Last updated on April 23, 2014 at 1:22 EDT

Positional Astronomy

Positional Astronomy — Positional astronomy is the study of the positions of celestial objects. This is the oldest branch of astronomy and dates back to antiquity. Observations of celestial objects are important for religious and astrological purposes, as well as for timekeeping.

Ancient structures associated with positional astronomy include:

– Chichn Itz

– The Medicine Wheel

– The Pyramids

– Stonehenge

– The Temple of the Sun

The unaided human eye can detect about 6000 stars, of which about half are below the horizon at any one time.

On modern star charts, the celestial sphere is divided into 88 constellations. Every star lies within a constellation.

Constellations are useful for navigation. If you live in the northern hemisphere you can find north by locating the star Polaris. This star is always at a position nearly over the north pole.



A conjunction is the appearance of 2 or more planets close to each other on the celestial sphere. In Spring 2002, a rare grand conjunction occurred; in which Saturn, Jupiter, Mars, Venus and Mercury were all visible simultaneously in the west-northwest sky, shortly after sundown.

Inferior and superior conjunction

An inferior conjunction occurs when two planets lie on exactly the same side of the Sun, whereas a superior conjunction occurs when two planets lie on exactly opposite sides of the Sun.

Should the Earth be part of an inferior conjunction with a superior planet, the superior planet can be said to be, “at opposition” to the Earth.


A transit of a planet is the event of the planet passing between the Earth and the Sun in such a way that the planet appears to move across the Sun’s disk. This can happen only with the “inner” planets, Mercury and Venus.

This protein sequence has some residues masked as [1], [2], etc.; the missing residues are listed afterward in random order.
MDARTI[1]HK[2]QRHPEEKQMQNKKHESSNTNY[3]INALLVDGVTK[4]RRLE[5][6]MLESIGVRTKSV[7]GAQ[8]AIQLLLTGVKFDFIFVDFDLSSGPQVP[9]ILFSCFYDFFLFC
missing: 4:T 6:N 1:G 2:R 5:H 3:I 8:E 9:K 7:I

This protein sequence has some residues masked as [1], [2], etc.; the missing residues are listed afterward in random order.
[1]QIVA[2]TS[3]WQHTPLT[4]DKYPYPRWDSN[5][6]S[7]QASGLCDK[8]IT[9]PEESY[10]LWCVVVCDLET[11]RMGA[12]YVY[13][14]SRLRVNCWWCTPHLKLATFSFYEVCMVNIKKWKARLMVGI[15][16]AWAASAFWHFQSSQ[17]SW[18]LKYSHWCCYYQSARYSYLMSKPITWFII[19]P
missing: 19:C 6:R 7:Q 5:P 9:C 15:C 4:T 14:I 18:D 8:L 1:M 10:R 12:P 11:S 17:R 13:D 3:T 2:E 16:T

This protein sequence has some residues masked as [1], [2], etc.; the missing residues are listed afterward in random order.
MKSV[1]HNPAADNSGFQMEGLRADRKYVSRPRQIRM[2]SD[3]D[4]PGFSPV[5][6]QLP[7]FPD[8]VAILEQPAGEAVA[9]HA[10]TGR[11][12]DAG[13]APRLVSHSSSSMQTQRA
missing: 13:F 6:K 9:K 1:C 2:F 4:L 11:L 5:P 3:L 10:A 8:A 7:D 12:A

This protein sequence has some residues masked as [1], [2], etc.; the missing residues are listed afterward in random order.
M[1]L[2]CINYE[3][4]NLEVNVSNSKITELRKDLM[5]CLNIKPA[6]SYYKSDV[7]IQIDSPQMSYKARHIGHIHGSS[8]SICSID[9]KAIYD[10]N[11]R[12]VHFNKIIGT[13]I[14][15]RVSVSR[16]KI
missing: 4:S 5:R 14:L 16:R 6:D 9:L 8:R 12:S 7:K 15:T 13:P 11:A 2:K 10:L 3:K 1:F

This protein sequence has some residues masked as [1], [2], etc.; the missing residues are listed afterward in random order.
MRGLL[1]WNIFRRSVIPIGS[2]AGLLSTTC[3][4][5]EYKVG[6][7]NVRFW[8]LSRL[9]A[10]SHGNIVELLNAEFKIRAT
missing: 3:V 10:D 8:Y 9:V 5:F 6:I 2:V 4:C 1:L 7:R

The transits of Venus are very rare, they currently happen in pairs, 8 years apart which repeat only after more than a century. The last transit of Venus was in 1882, the next three will occur on June 8 2004, June 6 2012 and December 11 2117.

In the 18th century, the transit pair of 1761 and 1769 were used to determine the value of the astronomical unit. The transits of Mercury, being closer to the Sun, are more frequent, about thirteen per century. The last one was on November 15 1999, the next ones will be on May 7 2003, November 8 2006, May 9 2016 and November 11 2019.

Inferior and superior planets

These terms were coined by Copernicus to distinguish a planet’s orbit’s size in relation to the earth.

Inferior planet refers to Mercury and Venus as they have orbits smaller than the Earth’s. He deduced this because the inferior planets were always seen near the Sun. Both inferior planets are seen in the west just after sunset or the east just sunrise.

Superior planet refers to Mars, Jupiter, and Saturn, Uranus, Neptune, and Pluto as they have orbits larger than that of Earth’s. He deduced this because the superior planets were often seen on the side of the celestial sphere opposite the Sun, thus implying that the Earth was between them and the Sun.

Copernicus was not aware of the existence of Uranus, Neptune, nor Pluto, as the telescope had not yet been invented.


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Positional Astronomy